Chronic stress has been understood to jeopardize health since Hans Selye described the potent destructive power it posed for the body in his book, The Stress of Life, in the mid-twentieth century. The question that follows is why there is increasing interest and attention to the role stress plays in larger numbers of people’s lives with increasing use of psychotropic medications in all age groups.
Stressors are omnipresent in any environment these days—the daily newspaper is evidence of this. “Only 8.3% unemployment…Childhood hunger increased from 9 million to 16 million in second half of the last decade (1 in 5)…food and water safety are at issue… the housing market is unlikely to improve for several more years…college tuition costs are rising faster than incomes, becoming unaffordable by more and more families…health cost coverage remains wanting for a large sector of the population…in the majority of families with children older than 1 year, both parents working outside the home…the income gap in America continue to widen dramatically…climate change is causing extremes in weather around the world…Iran may commit acts of terrorism on American soil.” These are but a sampling of sources of stress in our current reality.
The American Psychological Association has gone so far as to call stress a “public health crisis”. Anxiety and worry is hardwired in the human nervous system, and has clearly been an historical existential reality. So, why the recent attention and worry about worrying?
It seems realistic to perceive past sources of angst as closer and more directly connected to the day-to-day realities of the individual’s life. Hunger could be dealt with by hunting, planting crops, moving from one area to another in times of diseased crops, drought and the like. Making a better tool (e.g. a spear, armor, etc.) or hunting in groups could solve threats to one’s safety. The Earth was a huge place, and hunting, farming, and fishing were plentiful opportunities for providing food, which was generally safe to eat. A person willing to work hard was generally on equal footing with anyone else. Barn-raisings and community home building from locally available resources made homelessness uncommon. Large extended families provided consistency in childcare even when mothers were called to work outdoors or when widows needed to work to support the family. Wars were infrequent occurrences that usually happened elsewhere, and did not pose the threat of mass annihilation.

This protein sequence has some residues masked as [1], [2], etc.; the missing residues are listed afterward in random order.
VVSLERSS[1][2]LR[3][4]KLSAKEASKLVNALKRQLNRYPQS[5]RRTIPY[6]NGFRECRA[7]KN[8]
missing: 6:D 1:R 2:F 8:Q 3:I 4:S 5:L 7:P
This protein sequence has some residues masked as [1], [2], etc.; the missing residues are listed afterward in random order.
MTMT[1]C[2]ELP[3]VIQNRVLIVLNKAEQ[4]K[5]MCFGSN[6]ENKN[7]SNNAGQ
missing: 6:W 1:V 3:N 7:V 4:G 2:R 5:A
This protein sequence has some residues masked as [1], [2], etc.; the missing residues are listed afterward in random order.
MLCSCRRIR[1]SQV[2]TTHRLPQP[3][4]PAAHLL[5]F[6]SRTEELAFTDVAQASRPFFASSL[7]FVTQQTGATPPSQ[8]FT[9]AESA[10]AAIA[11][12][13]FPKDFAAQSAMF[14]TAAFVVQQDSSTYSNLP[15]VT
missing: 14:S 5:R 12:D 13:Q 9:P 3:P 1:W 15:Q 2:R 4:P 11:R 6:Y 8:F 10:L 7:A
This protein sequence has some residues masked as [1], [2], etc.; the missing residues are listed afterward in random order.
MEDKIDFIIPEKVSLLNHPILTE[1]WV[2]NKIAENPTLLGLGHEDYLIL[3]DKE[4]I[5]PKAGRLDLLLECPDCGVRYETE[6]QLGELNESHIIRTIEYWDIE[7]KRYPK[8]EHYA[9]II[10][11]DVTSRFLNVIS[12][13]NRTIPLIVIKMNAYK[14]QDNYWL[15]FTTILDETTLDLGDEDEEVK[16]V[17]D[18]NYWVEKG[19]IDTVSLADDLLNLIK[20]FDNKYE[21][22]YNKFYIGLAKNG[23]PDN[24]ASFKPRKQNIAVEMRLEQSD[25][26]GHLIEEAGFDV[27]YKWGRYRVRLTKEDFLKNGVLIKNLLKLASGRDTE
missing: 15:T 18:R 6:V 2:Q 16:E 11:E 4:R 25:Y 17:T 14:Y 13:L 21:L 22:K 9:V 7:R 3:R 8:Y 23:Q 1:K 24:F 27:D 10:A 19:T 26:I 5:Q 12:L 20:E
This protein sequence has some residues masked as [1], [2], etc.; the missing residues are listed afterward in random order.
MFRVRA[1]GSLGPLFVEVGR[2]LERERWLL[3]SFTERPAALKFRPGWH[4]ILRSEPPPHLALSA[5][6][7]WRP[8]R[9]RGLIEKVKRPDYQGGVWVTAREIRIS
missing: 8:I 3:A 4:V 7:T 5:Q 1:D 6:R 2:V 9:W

What has so significantly changed in life to account for psychological burdens that contribute to disabling discomfort and spiraling costs in dysfunction and healthcare?
One can plausibly argue that the common thread in the preponderance of modern anxiety is a result of the sense of loss of control over outcome and destiny because of the distancing and disconnect of human beings from the source of the threat.
There was a time when the phrase, “Stop the world, I want to get off.” was popular.
In a manner of speaking, that was once possible by emigrating, or seeking the frontier where hardships of another kind were seen as preferable promises of greater autonomy in future life, if not for oneself, at least for one’s progeny. This escape hatch has all but disappeared. Recently a young man wrote an article that appeared in the New York Times, titled, “Go East, Young Man.” He described his relocation to China where he found work plentiful without the uncertainty of his life in the United States. However, he ultimately admitted at the end that air pollution was a significant problem and drawback.
We want and need to believe that we have some personal autonomy in our existence. Our comfort level is directly related to that actuality. Local and global circumstances increasingly erode this experience. Some attempts to find remedy have been dysfunctional, and ironically increase the sense of anxiety. Examples include seemingly unresolvable, acrid, political strife, retreat to drug-induced intoxication, as well as hopelessness and depression.
There are other means of addressing our current condition. Before colonization of Mars and life-sustaining exoplanets, human ingenuity may allow for implementation of effective strategies such as family planning, diplomatic solutions, personal decision-making that recasts the dilemma, scientific innovations such as alternate sources of energy, and disease prevention efforts that meaningfully alter our fatalistic spiral into meaninglessness. This will depend on each human being accepting a part in the solution. The Arab Spring and Occupy Movements may just be a fledgling harbinger of hope.
Stephanie H. Mullany, MD is the author of Give and Take: a Roadmap to Understanding a Psychiatrist.